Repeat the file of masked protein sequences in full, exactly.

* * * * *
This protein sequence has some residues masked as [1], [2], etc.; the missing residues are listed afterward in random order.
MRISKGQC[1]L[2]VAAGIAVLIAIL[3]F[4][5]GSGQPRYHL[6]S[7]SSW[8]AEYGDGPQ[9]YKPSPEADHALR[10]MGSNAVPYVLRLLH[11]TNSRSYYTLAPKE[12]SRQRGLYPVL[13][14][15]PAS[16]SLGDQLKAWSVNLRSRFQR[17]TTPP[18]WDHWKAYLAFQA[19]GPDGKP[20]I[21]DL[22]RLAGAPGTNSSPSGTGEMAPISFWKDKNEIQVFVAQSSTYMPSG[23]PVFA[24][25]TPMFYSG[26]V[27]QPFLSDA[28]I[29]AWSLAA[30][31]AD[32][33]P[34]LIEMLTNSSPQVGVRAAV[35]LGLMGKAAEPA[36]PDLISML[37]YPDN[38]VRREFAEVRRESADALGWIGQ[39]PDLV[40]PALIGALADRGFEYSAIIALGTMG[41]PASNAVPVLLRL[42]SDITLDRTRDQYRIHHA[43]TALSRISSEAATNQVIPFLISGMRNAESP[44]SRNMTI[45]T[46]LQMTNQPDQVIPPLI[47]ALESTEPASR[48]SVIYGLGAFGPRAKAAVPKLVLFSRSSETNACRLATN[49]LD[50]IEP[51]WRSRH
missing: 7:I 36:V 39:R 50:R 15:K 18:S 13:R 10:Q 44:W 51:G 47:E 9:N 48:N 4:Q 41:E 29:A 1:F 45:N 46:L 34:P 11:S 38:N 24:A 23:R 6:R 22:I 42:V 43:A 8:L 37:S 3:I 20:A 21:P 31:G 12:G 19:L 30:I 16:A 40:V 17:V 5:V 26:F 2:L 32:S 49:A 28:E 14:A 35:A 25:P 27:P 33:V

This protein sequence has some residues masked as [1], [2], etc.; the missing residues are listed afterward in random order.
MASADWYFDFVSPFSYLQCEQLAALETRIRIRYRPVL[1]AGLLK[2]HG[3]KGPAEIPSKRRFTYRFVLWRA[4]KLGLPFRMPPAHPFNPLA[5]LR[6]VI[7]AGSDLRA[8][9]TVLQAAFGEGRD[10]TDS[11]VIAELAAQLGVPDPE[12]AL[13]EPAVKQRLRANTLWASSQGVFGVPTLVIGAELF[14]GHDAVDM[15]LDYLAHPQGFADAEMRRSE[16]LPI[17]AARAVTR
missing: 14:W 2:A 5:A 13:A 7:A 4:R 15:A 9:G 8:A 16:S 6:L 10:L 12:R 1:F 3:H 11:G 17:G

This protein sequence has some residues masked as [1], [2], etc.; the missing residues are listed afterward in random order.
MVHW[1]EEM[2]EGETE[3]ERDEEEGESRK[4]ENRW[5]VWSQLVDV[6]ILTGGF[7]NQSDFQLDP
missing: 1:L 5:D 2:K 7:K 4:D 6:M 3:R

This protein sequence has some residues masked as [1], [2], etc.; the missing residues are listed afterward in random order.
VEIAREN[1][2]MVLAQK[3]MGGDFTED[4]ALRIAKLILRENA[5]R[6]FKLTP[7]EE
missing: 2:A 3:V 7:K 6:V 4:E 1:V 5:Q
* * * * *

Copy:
This protein sequence has some residues masked as [1], [2], etc.; the missing residues are listed afterward in random order.
MRISKGQC[1]L[2]VAAGIAVLIAIL[3]F[4][5]GSGQPRYHL[6]S[7]SSW[8]AEYGDGPQ[9]YKPSPEADHALR[10]MGSNAVPYVLRLLH[11]TNSRSYYTLAPKE[12]SRQRGLYPVL[13][14][15]PAS[16]SLGDQLKAWSVNLRSRFQR[17]TTPP[18]WDHWKAYLAFQA[19]GPDGKP[20]I[21]DL[22]RLAGAPGTNSSPSGTGEMAPISFWKDKNEIQVFVAQSSTYMPSG[23]PVFA[24][25]TPMFYSG[26]V[27]QPFLSDA[28]I[29]AWSLAA[30][31]AD[32][33]P[34]LIEMLTNSSPQVGVRAAV[35]LGLMGKAAEPA[36]PDLISML[37]YPDN[38]VRREFAEVRRESADALGWIGQ[39]PDLV[40]PALIGALADRGFEYSAIIALGTMG[41]PASNAVPVLLRL[42]SDITLDRTRDQYRIHHA[43]TALSRISSEAATNQVIPFLISGMRNAESP[44]SRNMTI[45]T[46]LQMTNQPDQVIPPLI[47]ALESTEPASR[48]SVIYGLGAFGPRAKAAVPKLVLFSRSSETNACRLATN[49]LD[50]IEP[51]WRSRH
missing: 7:I 36:V 39:R 50:R 15:K 18:S 13:R 10:Q 44:W 51:G 47:E 9:N 48:N 4:Q 41:E 29:A 1:F 45:N 46:L 34:P 11:S 38:N 24:A 23:R 6:R 22:I 42:V 43:A 8:L 37:S 3:I 20:A 21:P 31:G 12:G 19:L 30:I 16:A 40:V 17:V 5:V 26:F 2:L 32:S 49:A 28:E 14:A 35:A 25:P 27:P 33:V

This protein sequence has some residues masked as [1], [2], etc.; the missing residues are listed afterward in random order.
MASADWYFDFVSPFSYLQCEQLAALETRIRIRYRPVL[1]AGLLK[2]HG[3]KGPAEIPSKRRFTYRFVLWRA[4]KLGLPFRMPPAHPFNPLA[5]LR[6]VI[7]AGSDLRA[8][9]TVLQAAFGEGRD[10]TDS[11]VIAELAAQLGVPDPE[12]AL[13]EPAVKQRLRANTLWASSQGVFGVPTLVIGAELF[14]GHDAVDM[15]LDYLAHPQGFADAEMRRSE[16]LPI[17]AARAVTR
missing: 14:W 2:A 5:A 13:A 7:A 4:R 15:A 9:G 8:A 16:S 6:L 10:L 12:R 1:F 3:H 11:G 17:G

This protein sequence has some residues masked as [1], [2], etc.; the missing residues are listed afterward in random order.
MVHW[1]EEM[2]EGETE[3]ERDEEEGESRK[4]ENRW[5]VWSQLVDV[6]ILTGGF[7]NQSDFQLDP
missing: 1:L 5:D 2:K 7:K 4:D 6:M 3:R

This protein sequence has some residues masked as [1], [2], etc.; the missing residues are listed afterward in random order.
VEIAREN[1][2]MVLAQK[3]MGGDFTED[4]ALRIAKLILRENA[5]R[6]FKLTP[7]EE
missing: 2:A 3:V 7:K 6:V 4:E 1:V 5:Q